This was a question that came up in conversation with some of the non-techy team here at Vidatec. Technology is full of acronyms that, for those with the knowhow, seem pretty simple - but as the saying goes, it’s only easy if you already know the answer! To help out my curious colleagues, I decided to write up a quick intro on DNS.
The DNS, or Domain Name System, is essentially the phonebook of the internet. While humans can communicate with one another by calling each other’s phone number, the internet instead uses IP addresses – a series of numbers that uniquely identifies every device connected to the web.
Imagine that your boiler has broken down, so you want to get a local repair man – Pete the Plumber - to fix it. Before you can have him come out and take a look, you first need a way to contact him. In the days before the internet, this meant that you would have to take the time to look up his contact details in a phonebook. Only once you’d gone to the phonebook, found his name and got the phone number listed for him, could you contact Pete and arrange for your boiler to be fixed.
Behind the scenes, the internet is very similar. These IP addresses act like a phone number but for a website. For example, the IP Address for google.com is 220.127.116.11. However, to you or me, this means very little, we’d just type ‘google.com’ into the address bar and wait for the page to load.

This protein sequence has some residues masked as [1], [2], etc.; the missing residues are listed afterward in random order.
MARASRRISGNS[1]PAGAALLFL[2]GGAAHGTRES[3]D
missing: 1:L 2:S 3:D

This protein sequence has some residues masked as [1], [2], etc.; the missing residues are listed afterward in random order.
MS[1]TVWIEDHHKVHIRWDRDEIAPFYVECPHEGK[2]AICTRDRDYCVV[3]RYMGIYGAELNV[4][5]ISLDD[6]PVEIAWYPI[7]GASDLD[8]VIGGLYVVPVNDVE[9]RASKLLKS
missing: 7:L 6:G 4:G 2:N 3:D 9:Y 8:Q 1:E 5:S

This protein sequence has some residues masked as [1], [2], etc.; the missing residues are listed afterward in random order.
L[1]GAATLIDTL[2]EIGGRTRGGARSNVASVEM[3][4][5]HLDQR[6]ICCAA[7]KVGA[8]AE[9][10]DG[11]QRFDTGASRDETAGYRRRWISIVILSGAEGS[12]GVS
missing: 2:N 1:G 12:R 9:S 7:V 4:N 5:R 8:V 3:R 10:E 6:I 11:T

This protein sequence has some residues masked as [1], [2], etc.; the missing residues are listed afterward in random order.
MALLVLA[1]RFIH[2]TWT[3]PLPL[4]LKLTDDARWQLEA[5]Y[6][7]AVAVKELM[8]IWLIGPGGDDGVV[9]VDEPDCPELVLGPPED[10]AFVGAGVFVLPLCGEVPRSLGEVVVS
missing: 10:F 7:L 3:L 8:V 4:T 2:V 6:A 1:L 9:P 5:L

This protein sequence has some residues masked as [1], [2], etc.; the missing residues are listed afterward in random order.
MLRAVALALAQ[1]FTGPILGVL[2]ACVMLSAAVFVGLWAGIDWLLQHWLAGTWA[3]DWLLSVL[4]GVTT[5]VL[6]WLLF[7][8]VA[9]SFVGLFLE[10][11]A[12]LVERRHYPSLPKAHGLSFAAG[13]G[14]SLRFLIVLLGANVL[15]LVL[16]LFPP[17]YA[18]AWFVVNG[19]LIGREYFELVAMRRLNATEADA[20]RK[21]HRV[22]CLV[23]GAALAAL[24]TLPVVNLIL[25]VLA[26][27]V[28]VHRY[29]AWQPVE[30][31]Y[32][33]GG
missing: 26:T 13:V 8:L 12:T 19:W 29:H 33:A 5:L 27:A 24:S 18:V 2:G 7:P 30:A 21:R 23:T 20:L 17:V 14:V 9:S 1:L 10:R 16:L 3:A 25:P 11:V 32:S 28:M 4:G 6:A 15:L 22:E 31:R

So, we’ve typed ‘google.com’ into the address bar and our computer knows it needs to load the page. Before it can do that though, much like we needed the phone number of Pete the Plumber, our computer needs the IP address of google.com. This is where it can turn to its phonebook - a DNS server.
Once our computer has reached out to a DNS server and looked up the IP address of google.com, it can now communicate with Google and load the web page. And, a little like a speed-dial, it will save the IP address, so it doesn’t need to go to a DNS server every time you try and load Google.
In the background, this process will take place for every website you try and access on your computer, phone, or any other internet connected device. However, since it saves the result, this will only happen when you first access a website, or when your computer wants to check it has the most up to date IP address for that website, helping ensure it never slows down your browsing experience.
Much like there are different phonebooks, there are many different DNS providers. Your WiFi hub will automatically pick one for you, meaning you never even have to worry about it. However, you are also able to change this in your computer, phone, tablet or router’s settings, which can provide numerous advantages including speed and privacy. If you’re interested in changing your DNS, or want to learn more about how they work, Cloudflare provide an excellent guide here.
Hopefully that explanation makes sense! Please do keep checking back on the Vidatec blog for simple introductions to other tech terms.
Olly Namey - Junior Web Developer